Sumatriptan nasal spray (10 mg plus permeation enhancer) was evaluated in a randomized, double-blind phase 2 study that included 107 patients with a history of episodic migraine.8 At 2 hours postdose, significantly more patients receiving sumatriptan nasal spray were free of migraine pain than those receiving placebo (43.8% vs 22.5%, respectively; P = .044); this was also the case for other symptoms, including nausea, photophobia, and phonophobia, at 2 hours postdose.8

The dose responses for multiple doses of sumatriptan injection compared with placebo were examined in a single migraine attack, parallel-group study (Study 1). At 2 hours postdose, 57% of patients receiving sumatriptan 4 mg and 70% of patients receiving sumatriptan 6 mg achieved migraine pain relief (Table 1).5

Table 1

Sumatriptan 6-mg injection was evaluated in 2 randomized, placebo-controlled trials (Studies 2 and 3) of 1104 patients with moderate or severe migraine pain (Table 2).5 In the sumatriptan group, the onset of migraine relief occurred in less than 10 minutes, with 70% of patients achieving headache relief within 1-hour postdose. Moreover, approximately 82% of patients receiving sumatriptan achieved headache relief, and 65% were pain-free within 2 hours postdose.5

Table 2

Adverse Events

In pooled, placebo-controlled studies of patients with migraine who received a single 6-mg dose injection of sumatriptan or placebo, the most common (incidence ≥5%) adverse reactions associated with sumatriptan were atypical sensations (42%), tingling sensations (14%), dizziness or vertigo (12%), warm or hot sensation (11%), flushing (7%), burning sensation (7%), feeling of heaviness (7%), pressure sensation (7%), numbness (5%), feeling of tightness (5%), chest discomfort (5%), weakness (5%), and neck pain or stiffness (5%).5

In an open-label study that evaluated the tolerability of sumatriptan over 6 months of repeated use, 46% of patients reported application-site reactions, including burning sensations in the nose, dysgeusia, and throat irritation; approximately 0.5% of the reported cases were severe.5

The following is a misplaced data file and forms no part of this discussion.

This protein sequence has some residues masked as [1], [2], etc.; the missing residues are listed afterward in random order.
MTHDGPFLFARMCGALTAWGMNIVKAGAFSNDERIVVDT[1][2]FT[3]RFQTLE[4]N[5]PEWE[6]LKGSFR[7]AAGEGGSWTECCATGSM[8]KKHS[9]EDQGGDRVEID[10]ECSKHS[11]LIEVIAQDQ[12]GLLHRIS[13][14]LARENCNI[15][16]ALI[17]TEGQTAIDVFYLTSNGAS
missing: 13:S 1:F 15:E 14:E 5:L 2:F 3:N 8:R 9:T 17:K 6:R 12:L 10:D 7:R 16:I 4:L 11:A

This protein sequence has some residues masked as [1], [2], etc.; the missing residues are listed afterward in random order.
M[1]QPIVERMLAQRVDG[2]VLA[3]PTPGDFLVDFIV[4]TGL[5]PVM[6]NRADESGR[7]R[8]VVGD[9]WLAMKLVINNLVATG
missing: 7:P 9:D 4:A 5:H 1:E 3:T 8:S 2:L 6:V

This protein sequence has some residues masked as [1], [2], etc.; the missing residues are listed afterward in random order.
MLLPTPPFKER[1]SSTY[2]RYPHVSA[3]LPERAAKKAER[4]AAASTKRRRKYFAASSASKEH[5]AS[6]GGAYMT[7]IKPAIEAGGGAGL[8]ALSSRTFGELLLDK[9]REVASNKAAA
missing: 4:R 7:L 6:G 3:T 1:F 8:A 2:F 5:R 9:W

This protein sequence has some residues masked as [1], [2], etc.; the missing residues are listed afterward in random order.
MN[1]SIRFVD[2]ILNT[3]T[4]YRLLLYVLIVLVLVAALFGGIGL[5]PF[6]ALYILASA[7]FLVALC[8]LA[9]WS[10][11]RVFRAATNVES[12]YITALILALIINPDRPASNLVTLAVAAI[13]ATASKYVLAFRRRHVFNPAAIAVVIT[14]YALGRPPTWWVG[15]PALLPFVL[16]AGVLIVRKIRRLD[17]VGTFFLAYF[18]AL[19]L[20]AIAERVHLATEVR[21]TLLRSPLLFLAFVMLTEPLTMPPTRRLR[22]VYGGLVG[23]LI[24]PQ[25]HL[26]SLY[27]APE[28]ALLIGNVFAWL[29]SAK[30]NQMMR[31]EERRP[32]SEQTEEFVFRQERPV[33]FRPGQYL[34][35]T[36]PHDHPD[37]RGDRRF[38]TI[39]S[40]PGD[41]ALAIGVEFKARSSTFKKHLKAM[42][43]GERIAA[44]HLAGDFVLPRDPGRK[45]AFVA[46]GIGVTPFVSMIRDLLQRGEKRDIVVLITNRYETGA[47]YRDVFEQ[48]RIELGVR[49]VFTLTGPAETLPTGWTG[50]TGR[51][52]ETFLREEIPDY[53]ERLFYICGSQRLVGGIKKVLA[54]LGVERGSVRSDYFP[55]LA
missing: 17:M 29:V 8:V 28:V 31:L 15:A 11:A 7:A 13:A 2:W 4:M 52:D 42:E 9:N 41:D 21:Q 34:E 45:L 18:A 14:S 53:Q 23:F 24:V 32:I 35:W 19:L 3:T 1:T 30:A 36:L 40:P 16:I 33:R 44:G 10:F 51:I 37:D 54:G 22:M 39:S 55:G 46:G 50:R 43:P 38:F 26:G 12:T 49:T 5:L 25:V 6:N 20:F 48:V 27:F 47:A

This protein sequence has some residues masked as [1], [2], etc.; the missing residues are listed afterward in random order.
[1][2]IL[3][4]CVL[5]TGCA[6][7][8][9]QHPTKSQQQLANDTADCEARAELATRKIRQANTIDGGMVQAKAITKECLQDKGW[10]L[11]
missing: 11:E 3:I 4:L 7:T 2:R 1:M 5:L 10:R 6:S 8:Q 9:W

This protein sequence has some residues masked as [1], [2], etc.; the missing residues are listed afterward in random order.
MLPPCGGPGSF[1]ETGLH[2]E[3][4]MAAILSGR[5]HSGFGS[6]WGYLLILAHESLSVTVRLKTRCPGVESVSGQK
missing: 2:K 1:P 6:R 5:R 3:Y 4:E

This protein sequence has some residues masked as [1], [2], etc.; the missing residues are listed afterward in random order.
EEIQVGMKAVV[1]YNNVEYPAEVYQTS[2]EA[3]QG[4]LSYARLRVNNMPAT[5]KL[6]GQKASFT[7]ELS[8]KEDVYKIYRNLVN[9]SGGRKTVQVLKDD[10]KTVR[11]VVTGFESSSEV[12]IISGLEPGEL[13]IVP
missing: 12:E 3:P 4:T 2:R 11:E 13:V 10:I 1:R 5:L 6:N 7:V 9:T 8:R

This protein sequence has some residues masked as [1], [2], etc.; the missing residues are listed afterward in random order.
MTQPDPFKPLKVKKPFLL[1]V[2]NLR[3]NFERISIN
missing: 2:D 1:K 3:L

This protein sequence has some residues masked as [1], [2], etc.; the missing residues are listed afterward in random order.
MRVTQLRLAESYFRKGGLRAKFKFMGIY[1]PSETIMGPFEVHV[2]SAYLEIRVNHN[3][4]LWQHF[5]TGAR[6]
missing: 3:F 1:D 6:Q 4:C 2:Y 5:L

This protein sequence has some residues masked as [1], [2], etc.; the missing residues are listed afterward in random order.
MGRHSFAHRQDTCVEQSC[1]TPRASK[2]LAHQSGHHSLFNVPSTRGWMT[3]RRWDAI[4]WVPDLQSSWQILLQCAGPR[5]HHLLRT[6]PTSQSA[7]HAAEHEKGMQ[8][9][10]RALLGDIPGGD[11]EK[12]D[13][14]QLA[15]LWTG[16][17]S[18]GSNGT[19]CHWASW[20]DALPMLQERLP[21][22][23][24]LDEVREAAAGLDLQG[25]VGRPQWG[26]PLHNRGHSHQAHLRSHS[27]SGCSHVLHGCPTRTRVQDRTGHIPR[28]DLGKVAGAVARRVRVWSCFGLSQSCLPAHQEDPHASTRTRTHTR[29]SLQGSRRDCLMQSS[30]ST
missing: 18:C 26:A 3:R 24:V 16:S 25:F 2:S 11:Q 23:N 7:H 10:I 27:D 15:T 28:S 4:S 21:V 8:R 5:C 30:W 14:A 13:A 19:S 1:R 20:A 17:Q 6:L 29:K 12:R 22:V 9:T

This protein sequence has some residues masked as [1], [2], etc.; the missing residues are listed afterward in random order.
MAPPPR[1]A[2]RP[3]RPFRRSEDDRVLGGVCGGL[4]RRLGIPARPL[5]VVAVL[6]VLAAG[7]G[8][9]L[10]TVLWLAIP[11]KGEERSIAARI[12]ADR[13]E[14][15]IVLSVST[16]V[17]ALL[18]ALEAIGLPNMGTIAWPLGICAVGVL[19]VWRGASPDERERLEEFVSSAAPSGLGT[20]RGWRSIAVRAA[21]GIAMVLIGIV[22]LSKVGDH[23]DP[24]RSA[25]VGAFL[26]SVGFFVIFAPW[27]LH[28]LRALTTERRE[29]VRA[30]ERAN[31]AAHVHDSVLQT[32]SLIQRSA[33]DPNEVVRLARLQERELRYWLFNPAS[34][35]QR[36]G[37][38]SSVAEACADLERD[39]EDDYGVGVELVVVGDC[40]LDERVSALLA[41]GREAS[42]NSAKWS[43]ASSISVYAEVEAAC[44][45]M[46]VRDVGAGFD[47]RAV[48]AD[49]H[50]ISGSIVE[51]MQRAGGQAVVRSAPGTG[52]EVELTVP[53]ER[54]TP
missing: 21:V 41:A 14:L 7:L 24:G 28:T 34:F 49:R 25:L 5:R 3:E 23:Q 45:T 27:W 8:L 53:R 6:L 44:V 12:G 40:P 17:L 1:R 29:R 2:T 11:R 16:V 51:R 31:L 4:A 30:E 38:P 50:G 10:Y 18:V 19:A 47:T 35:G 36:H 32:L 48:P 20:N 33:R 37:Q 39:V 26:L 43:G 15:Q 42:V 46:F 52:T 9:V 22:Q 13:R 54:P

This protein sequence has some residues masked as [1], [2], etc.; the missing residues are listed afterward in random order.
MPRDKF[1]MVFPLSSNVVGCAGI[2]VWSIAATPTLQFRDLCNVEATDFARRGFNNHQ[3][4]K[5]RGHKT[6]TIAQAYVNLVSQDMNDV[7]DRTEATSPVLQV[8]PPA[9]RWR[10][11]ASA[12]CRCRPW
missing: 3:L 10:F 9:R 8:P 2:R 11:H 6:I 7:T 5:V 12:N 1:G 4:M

In postmarketing reporting, hypotension, palpitations, dystonia, and tremor have been reported with sumatriptan nasal spray, tablets, and injection.5

Contraindications

Sumatriptan is contraindicated in patients with ischemic coronary artery disease (CAD; angina pectoris, history of myocardial infarction, or documented silent ischemia) or coronary artery vasospasm, including Prinzmetal’s angina; Wolff-Parkinson-White syndrome or arrhythmias associated with other cardiac accessory conduction pathway disorders; a history of stroke, transient ischemic attack, or hemiplegic or basilar migraine; and peripheral vascular disease. Other contraindications include ischemic bowel disease; uncontrolled hypertension; or recent use (within 24 hours) of ergotamine-containing drugs, ergot-type drugs, or another 5-HT1 agonist; concurrent administration of a monoamine oxidase inhibitor (MAOI)-A or recent use (within 2 weeks) of an MAOI-A; hypersensitivity to sumatriptan; and severe hepatic impairment.5

Drug Interactions

Ergot-containing drugs can cause prolonged vasospastic reactions; thus, ergotamine-containing or ergot-type drugs are contraindicated for use within 24 hours of sumatriptan use. Because MAOI-As increase the systemic exposure of sumatriptan, their concurrent use is contraindicated. The use of other 5-HT1 agonists (eg, triptans) and sumatriptan within 24 hours of each other is contraindicated because of the potential for additive vasospastic effects. Serotonin syndrome can occur when the triptans are coadministered with selective serotonin reuptake inhibitors (SSRIs), serotonin norepinephrine reuptake inhibitors (SNRIs), tricyclic antidepressants, and MAOIs.5

Use in Specific Populations

Data from a prospective pregnancy exposure registry and other epidemiologic studies of pregnant women exposed to sumatriptan did not show more birth defects than in the general population. However, in animal studies, oral sumatriptan was linked to embryolethality and fetal abnormalities, and subcutaneous sumatriptan was associated with embryolethality.5

After subcutaneous administration, sumatriptan is excreted in human milk. The health benefits of breastfeeding and the mother’s clinical need for sumatriptan should be weighed against potential side effects on the breastfed child.5

Dose selection for patients aged ≥65 years should start cautiously, at the low-end dosing range.5

Warnings and Precautions